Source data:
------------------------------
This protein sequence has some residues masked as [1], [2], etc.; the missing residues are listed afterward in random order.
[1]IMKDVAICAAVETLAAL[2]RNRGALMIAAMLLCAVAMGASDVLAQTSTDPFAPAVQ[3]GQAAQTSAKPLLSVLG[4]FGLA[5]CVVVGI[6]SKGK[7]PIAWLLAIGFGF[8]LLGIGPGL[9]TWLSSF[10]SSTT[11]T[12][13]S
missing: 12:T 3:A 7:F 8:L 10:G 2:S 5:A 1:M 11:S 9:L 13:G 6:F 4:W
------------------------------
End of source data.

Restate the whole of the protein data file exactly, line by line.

This protein sequence has some residues masked as [1], [2], etc.; the missing residues are listed afterward in random order.
[1]IMKDVAICAAVETLAAL[2]RNRGALMIAAMLLCAVAMGASDVLAQTSTDPFAPAVQ[3]GQAAQTSAKPLLSVLG[4]FGLA[5]CVVVGI[6]SKGK[7]PIAWLLAIGFGF[8]LLGIGPGL[9]TWLSSF[10]SSTT[11]T[12][13]S
missing: 12:T 3:A 7:F 8:L 10:G 2:S 5:A 1:M 11:S 9:L 13:G 6:F 4:W